Category: Op-Ed

Effective Altruism and Its Lessons for NGOs

by Jonathan Leighton

Achieving concrete impact is an essential aspect of ethics and the goal of any organization aiming to help others. And it makes intuitive and rational sense that, for any given amount of time, money and effort available, we should try to have as much impact as possible. Although our specific goals might differ, what we ultimately care about is improving wellbeing and, more fundamentally, reducing suffering.

The Development Industry Needs an Overhaul of Strategy, Not a Change of Language

by Dr. Jason Hickel
Anthropologist, Lecturer, LSE & Adviser, The Rules

This crisis of confidence has become so acute that the development community is scrambling to respond. The Gates Foundation recently spearheaded a process called the Narrative Project with some of the world’s biggest NGOs – Oxfam, Save the Children, One, etc. – in a last-ditch attempt to turn the tide of defection. They commissioned research to figure out what people thought about development, and their findings revealed a sea change in public attitudes. People are no longer moved by depictions of the poor as pitiable, voiceless “others” who need to be rescued by heroic white people – a racist narrative that has lost all its former currency; rather, they have come to see poverty as a matter of injustice.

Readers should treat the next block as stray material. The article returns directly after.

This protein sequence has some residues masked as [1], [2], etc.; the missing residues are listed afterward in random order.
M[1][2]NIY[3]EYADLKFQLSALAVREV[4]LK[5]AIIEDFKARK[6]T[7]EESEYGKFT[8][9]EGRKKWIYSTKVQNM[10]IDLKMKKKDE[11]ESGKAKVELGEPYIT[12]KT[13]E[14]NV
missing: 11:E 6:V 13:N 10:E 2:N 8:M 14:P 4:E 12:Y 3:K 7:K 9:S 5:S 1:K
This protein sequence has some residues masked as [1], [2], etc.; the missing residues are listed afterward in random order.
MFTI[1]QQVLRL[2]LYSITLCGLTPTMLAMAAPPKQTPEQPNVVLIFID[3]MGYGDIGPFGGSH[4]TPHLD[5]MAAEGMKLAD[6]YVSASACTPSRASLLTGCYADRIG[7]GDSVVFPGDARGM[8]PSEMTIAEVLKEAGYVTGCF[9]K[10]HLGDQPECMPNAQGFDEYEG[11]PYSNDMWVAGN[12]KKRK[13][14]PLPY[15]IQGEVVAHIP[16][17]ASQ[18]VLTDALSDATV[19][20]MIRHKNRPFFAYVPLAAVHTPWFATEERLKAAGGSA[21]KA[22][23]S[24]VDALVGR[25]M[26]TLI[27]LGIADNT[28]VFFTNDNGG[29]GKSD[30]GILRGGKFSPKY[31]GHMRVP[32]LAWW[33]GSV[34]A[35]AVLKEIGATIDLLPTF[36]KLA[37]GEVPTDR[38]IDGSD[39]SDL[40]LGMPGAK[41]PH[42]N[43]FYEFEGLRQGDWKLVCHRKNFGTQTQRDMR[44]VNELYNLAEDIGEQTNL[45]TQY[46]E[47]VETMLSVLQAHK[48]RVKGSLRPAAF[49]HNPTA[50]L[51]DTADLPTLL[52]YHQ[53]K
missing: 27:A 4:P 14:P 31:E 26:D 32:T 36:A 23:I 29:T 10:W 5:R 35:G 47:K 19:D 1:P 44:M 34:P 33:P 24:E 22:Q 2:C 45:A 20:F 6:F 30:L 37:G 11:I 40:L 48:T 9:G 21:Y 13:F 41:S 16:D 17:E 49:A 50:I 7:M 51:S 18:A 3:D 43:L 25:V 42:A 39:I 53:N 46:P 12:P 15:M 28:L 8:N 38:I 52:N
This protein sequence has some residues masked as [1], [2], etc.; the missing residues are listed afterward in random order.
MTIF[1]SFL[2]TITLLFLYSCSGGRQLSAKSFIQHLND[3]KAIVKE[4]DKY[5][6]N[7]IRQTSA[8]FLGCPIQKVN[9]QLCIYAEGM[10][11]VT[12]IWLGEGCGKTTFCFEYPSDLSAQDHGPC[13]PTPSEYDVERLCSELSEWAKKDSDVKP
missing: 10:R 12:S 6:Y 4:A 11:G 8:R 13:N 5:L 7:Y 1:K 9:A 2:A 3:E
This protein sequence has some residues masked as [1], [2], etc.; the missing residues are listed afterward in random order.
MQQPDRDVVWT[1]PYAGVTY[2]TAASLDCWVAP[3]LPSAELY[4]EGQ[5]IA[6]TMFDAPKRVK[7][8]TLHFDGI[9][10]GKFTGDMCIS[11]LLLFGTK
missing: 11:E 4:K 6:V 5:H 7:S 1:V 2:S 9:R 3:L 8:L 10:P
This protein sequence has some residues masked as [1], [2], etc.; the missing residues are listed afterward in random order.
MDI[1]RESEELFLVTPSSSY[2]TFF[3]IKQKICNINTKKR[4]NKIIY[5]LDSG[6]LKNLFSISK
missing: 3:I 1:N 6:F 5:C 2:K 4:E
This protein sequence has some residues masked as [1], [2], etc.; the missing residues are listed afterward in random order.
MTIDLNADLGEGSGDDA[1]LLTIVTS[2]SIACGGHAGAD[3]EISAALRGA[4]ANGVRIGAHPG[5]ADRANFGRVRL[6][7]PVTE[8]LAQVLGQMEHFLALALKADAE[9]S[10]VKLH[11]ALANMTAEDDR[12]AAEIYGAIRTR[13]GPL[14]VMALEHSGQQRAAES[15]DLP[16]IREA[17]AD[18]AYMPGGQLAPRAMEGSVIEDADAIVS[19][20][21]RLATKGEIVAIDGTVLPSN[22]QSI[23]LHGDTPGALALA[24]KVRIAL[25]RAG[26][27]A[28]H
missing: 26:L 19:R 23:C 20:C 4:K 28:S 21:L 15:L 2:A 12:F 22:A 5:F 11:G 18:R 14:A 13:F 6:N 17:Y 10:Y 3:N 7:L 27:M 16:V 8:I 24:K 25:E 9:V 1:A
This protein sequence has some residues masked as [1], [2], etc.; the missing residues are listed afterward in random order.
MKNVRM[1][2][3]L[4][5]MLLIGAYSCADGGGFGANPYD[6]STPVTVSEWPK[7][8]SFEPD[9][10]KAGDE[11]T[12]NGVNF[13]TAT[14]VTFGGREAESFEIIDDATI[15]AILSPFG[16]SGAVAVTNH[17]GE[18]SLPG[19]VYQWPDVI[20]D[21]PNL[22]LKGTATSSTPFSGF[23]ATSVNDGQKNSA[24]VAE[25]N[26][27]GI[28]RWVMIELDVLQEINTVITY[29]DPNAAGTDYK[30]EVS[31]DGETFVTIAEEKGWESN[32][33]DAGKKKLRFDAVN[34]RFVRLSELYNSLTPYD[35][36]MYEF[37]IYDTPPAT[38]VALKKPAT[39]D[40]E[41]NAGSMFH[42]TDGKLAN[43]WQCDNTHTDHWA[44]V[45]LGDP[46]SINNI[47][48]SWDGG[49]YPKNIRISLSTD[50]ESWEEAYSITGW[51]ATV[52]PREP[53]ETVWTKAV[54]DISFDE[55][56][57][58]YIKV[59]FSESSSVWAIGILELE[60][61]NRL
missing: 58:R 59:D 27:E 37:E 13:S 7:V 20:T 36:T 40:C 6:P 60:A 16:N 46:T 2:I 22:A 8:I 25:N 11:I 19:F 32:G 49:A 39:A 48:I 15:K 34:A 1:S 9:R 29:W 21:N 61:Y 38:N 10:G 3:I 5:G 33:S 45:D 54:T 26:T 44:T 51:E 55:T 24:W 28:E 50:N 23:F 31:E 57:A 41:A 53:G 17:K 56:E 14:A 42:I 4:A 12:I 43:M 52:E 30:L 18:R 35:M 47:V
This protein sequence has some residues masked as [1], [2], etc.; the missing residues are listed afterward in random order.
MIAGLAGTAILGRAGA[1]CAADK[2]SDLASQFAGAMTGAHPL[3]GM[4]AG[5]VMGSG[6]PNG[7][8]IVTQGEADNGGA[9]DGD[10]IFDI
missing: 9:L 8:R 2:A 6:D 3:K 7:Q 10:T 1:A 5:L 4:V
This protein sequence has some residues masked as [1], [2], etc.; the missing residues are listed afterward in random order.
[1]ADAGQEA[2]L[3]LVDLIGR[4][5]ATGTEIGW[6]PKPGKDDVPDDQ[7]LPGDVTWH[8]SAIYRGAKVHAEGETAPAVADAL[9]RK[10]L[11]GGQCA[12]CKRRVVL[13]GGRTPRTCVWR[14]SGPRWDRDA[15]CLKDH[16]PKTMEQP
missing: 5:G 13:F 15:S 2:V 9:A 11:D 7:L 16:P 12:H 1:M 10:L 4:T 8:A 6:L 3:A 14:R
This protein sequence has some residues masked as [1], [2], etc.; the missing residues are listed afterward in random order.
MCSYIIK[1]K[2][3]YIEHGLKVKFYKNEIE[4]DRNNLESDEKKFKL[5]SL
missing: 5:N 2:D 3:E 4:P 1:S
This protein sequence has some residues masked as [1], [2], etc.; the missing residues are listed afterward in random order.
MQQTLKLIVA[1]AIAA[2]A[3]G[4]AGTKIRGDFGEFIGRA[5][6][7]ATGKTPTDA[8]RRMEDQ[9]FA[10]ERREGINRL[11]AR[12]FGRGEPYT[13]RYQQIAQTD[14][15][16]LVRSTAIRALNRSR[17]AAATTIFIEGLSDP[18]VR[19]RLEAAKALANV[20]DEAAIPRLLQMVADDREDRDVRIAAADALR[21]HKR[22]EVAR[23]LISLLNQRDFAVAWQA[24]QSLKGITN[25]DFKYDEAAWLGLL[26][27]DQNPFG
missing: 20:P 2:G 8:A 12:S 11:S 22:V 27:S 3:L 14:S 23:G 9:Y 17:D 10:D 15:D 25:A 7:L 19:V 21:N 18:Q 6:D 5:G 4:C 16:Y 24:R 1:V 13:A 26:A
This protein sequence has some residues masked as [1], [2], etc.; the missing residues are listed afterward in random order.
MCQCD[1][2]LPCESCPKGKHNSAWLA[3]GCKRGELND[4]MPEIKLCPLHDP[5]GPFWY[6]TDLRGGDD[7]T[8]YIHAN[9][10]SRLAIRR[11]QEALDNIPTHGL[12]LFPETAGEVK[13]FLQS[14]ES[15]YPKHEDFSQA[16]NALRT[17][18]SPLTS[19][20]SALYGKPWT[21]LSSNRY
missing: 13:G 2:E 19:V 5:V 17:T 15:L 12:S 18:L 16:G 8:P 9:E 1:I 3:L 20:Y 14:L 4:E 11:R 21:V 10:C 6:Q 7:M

More Than A Mirror World?

by Jean-Christophe Nothias

It was a flash of audacity the non-profit world somehow came to accept. Four years ago, I set out to rank NGOs. The idea came up in conversation with friends in New York. We were comparing people who have a hand in transforming the world, and when discussion led to big money-movers like Gates, I asked about CEOs and top executives of major NGOs. The question drew a blank. As a journalist, I felt like the sector deserved celebrities; non-profits foster tremendous changes in society, but the scant publicity around their work leaves most of us in the dark.

Typhoon Haiyan – One year after the destruction

by Michel Rooijackers

I have worked as a humanitarian in some of the world’s biggest disasters for the past ten years, across Africa and Asia. I am used to seeing human suffering. Nothing, however, could have prepared me for the devastation caused by Typhoon Haiyan in October 2013.

15 years of action to assist victims of anti-personnel mines

by Petra Schroeter
Executive Director, Handicap International Switzerland

15 years ago, on 1 March 1999, the Ottawa Treaty banning the production, use, stockpiling and transfer of anti-personnel mines entered into force. At the heart of the civil society stakeholders’ concerns who drove its creation: victims and their protection. Fifteen years later, 163 States have signed the Treaty and committed to respect its principles. However, the battle is far from over.